From Wikipedia, the free encyclopedia
Jump to navigation Jump to search
Other names
4′′-Deoxy-4′′-epi-methylamino-avermectin B1; Epi-methylamino-4′′-deoxy-avermectin; MK 243; EMA; GWN 1972
3D model (JSmol)
ECHA InfoCard 100.217.470
RTECS number
  • CL1203005
Molar mass 886.133 g·mol−1
Appearance White or faintly yellow powder
Melting point 141 to 146 °C (286 to 295 °F; 414 to 419 K)
30-50 ppm (pH 7)
QP54AA06 (WHO)
R-phrases (outdated) R25 R36 R50 R57 R58
S-phrases (outdated) S26 S36 S45 S60 S61
NFPA 704 (fire diamond)
Flammability code 2: Must be moderately heated or exposed to relatively high ambient temperature before ignition can occur. Flash point between 38 and 93 °C (100 and 200 °F). E.g. diesel fuelHealth code 2: Intense or continued but not chronic exposure could cause temporary incapacitation or possible residual injury. E.g. chloroformReactivity code 0: Normally stable, even under fire exposure conditions, and is not reactive with water. E.g. liquid nitrogenSpecial hazards (white): no codeNFPA 704 four-colored diamond
Except where otherwise noted, data are given for materials in their standard state (at 25 °C [77 °F], 100 kPa).
☑Y verify (what is ☑Y☒N ?)
Infobox references

Emamectin is the 4”-deoxy-4”-methylamino derivative of abamectin, a 16-membered macrocyclic lactone produced by the fermentation of the soil actinomycete Streptomyces avermitilis.[1][2] It is generally prepared as the salt with benzoic acid, emamectin benzoate, which is a white or faintly yellow powder.[3] Emamectin is widely used in the US and Canada as an insecticide because of its chloride channel activation properties.[4]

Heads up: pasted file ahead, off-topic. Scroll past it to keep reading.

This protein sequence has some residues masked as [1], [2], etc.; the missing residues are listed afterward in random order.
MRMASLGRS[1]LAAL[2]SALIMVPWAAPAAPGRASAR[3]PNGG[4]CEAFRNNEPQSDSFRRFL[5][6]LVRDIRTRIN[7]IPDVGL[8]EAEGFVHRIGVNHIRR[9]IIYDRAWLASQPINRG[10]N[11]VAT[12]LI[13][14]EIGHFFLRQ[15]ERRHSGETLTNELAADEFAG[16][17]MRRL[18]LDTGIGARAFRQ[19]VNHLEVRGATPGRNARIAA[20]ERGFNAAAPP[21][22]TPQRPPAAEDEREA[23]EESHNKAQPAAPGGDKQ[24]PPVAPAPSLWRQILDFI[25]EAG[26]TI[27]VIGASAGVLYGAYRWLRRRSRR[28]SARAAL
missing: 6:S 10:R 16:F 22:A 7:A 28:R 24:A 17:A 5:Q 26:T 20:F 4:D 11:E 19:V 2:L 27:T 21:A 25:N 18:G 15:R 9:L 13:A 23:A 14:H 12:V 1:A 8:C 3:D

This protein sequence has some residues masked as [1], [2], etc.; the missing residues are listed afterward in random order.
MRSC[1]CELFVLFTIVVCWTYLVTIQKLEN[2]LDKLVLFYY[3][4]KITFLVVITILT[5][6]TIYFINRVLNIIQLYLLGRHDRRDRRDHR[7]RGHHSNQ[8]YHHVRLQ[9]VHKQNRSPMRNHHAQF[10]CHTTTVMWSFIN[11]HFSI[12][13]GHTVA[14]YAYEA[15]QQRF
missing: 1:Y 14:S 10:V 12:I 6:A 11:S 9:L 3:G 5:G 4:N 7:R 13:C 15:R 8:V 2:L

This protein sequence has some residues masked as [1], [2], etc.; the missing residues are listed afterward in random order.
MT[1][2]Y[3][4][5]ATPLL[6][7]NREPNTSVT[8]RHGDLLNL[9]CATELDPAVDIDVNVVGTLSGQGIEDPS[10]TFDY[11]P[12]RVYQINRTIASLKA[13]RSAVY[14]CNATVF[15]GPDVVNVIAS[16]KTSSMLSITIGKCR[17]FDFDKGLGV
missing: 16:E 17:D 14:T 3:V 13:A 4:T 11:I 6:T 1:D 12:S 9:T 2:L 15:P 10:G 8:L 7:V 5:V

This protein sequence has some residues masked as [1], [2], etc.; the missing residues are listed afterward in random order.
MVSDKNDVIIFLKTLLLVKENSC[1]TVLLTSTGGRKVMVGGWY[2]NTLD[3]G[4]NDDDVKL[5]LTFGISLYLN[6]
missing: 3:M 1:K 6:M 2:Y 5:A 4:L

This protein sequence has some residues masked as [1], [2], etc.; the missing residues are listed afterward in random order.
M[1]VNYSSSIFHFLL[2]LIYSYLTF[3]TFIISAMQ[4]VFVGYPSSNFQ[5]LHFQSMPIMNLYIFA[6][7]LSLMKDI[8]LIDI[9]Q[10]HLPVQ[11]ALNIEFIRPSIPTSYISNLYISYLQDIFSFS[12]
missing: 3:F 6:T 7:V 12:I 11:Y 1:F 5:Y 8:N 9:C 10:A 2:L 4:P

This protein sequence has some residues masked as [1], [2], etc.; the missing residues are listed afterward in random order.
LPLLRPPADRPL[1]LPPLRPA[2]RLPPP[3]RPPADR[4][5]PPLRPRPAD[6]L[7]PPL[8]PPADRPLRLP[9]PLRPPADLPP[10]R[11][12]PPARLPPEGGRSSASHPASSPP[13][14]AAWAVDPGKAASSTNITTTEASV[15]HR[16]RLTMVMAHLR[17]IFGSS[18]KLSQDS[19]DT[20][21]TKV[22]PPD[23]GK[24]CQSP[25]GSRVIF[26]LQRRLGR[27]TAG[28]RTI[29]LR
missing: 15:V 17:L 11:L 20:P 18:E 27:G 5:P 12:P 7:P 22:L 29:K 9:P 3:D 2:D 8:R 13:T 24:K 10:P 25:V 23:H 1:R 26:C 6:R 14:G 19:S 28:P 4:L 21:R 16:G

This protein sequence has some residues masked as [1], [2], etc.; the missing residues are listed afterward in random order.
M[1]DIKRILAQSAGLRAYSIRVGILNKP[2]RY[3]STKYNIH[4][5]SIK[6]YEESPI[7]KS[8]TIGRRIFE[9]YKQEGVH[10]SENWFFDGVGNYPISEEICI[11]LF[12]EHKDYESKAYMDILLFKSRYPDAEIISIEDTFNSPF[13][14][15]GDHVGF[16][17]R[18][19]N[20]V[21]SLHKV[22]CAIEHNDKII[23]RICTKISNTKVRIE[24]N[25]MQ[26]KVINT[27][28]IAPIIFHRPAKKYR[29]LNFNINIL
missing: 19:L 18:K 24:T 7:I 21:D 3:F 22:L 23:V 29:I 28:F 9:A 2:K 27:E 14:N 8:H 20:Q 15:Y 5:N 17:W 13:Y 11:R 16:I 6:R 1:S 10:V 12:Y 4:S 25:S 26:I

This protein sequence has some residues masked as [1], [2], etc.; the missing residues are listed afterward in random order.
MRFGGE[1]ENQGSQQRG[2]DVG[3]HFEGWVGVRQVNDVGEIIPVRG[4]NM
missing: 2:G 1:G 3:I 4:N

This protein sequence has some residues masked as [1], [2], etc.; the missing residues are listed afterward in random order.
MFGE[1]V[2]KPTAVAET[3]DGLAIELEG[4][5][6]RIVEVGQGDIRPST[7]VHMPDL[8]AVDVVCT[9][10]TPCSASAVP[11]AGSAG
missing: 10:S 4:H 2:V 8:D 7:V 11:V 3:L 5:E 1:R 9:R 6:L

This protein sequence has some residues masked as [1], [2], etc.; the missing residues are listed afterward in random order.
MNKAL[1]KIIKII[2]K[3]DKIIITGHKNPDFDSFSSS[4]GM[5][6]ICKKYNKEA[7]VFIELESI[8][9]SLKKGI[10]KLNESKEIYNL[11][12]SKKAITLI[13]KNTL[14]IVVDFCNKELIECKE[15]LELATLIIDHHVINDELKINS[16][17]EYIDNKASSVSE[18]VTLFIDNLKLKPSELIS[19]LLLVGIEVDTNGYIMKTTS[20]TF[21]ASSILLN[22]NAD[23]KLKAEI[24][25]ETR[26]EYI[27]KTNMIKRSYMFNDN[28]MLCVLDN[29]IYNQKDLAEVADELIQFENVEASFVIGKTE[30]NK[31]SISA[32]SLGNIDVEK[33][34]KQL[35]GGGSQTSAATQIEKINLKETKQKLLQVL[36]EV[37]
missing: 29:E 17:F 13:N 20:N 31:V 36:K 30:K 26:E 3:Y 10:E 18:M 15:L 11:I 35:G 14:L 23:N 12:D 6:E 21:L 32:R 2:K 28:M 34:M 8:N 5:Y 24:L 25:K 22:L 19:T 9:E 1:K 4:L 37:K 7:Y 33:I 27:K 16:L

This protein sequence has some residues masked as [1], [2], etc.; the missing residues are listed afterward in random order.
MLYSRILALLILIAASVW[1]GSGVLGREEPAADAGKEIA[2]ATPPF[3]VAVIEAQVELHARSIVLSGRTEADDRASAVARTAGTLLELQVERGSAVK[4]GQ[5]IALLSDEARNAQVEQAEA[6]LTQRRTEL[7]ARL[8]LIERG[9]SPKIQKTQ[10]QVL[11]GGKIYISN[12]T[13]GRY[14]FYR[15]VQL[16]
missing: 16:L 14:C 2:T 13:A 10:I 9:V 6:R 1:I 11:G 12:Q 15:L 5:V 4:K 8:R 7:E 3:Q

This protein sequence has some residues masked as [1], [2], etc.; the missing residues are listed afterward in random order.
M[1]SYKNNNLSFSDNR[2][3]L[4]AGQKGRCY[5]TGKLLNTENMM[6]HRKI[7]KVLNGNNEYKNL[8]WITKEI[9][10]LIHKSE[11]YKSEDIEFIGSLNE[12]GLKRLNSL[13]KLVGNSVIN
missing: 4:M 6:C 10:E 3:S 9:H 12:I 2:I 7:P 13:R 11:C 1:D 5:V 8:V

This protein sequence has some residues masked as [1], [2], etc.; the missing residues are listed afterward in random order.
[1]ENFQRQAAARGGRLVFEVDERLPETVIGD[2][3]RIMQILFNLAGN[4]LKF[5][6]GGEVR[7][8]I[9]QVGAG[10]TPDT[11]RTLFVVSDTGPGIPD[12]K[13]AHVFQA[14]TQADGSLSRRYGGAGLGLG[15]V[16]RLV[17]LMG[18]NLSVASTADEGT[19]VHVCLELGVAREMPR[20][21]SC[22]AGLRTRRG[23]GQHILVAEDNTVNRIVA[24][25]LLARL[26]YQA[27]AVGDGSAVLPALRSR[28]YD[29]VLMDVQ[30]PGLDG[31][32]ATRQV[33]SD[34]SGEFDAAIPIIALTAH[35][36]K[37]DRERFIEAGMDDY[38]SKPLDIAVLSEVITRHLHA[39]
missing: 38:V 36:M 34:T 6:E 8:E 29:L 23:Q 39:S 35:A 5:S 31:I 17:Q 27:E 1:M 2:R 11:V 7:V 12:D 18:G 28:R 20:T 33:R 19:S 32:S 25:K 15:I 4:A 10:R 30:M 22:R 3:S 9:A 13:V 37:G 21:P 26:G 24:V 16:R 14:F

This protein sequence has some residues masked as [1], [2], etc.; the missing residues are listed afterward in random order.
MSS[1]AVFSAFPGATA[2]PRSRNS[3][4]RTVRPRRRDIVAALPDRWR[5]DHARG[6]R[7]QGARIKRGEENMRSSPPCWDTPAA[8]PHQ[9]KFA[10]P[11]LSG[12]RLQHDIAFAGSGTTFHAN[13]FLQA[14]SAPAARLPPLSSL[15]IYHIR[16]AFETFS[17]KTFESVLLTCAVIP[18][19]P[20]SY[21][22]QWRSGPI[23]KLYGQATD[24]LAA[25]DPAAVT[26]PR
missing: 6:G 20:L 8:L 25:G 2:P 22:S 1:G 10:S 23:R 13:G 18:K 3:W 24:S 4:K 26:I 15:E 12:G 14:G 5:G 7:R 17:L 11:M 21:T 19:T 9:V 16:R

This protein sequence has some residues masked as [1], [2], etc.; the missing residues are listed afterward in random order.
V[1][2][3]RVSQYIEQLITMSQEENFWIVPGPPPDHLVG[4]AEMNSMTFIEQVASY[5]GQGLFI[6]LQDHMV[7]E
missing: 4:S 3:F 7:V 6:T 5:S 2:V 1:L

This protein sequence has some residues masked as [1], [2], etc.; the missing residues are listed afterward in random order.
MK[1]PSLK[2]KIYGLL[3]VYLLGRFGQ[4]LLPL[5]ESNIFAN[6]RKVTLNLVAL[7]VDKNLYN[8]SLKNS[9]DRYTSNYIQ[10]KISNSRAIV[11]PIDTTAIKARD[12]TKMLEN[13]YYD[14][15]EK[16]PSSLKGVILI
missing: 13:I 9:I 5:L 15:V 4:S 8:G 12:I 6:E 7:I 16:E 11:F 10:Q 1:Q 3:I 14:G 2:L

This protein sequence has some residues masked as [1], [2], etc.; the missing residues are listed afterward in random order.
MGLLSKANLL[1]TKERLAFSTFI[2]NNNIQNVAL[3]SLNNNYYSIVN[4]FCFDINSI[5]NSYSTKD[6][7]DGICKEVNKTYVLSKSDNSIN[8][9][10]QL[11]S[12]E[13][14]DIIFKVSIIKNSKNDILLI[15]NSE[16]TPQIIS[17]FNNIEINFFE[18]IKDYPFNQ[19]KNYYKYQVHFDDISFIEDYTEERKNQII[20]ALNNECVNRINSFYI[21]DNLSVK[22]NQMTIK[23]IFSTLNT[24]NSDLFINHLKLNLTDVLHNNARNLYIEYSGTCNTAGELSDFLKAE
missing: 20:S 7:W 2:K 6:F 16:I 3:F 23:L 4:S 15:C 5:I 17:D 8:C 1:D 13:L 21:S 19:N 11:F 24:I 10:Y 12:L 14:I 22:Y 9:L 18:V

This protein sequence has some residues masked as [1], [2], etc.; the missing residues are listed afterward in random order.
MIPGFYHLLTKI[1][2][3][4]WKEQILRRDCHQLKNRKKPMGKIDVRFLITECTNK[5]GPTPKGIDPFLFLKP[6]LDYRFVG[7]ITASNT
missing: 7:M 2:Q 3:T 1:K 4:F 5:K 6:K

Emamectin, produced by the bacterium Streptomyces avermitilis, belongs to the avermectin family of compounds all of which exhibit toxicity for nematodes, arthropods, and several other pests. The benzoate salt of emamectin in particular has found widespread use as an insecticide and is approved by the EPA for use in prevention of emerald ash borer in ash trees.[5] Emamectin is derived from avermectin B1, also known as abamectin, a mixture of the natural avermectin B1a and B1b. Emamectin has also shown promising applications in the eradication of fish lice and in fish farming.[6] Emamectin was invented by Regina D. Leseota, Pradip K. Mookerjee, John Misselbrook, and Robert F. Peterson Jr. and patented on September 25, 2001, approved August 22, 2002.[7] It was developed as a pesticide by Merck and Company and first marketed back 1997 in Israel and Japan.[8]


Emamectin is derived from abamectin by replacement of an epi-amino-methyl (NHCH3) group by a hydroxyl (-OH) group at the 4”-position. Emamectin, like abamectin, is a mixture of two homologue compounds termed B1a and B1b which differ on the C-25 side-chain by one methylene (CH2) group. B1a contains a sec-butyl group while B1b has an isopropyl group. Emamectin is a mixture, typically consisting of 10% B1b and 90% B1a.[9]

Avermectin biosynthesis is classified into three stages: the formation of the polyketide-derived initial aglycone, modification of the initial aglycone to produce avermectin aglycones, and glycosylation of avermectin aglycones to generate avermectins.[10]



Emamectin is widely used in controlling lepidopterous pests (order of insects that as larvae are caterpillars and as adults have four broad wings including butterflies, moths, and skippers) in agricultural products in the US, Japan, Canada, and recently Taiwan. The low-application rate of the active ingredient needed (~6 g/acre) and broad-spectrum applicability as an insecticide has gained emamectin significant popularity among farmers.[9]

Emamectin has been shown to possess a greater ability to reduce the colonization success of engraver beetles and associated wood borers in loblolly pines (Pinus taeda L).6 A 2006 study regarding bolt-injections of four types of pesticides found emamectin to be the greatest reducer against these species with respect to the amount of larval feeding, length, and number of egg galleries.6 Formation of long vertical lesions in the phloem and xylem surrounding emamectin injection points were found indicating some level of tree-toxicity to the emamectin.[11]

A water-soluble preparation of emamectin in polysorbate, acetone, and methanol was shown to prevent the wilting of Japanese black pine trees inoculated with pine-wood nematodes (Bursaphelenchus xylophilus).[2] Previous treatment of B. xylophilus infections involved eradicating the local population of Japanese pine sawyers associated with the spread of the nematode.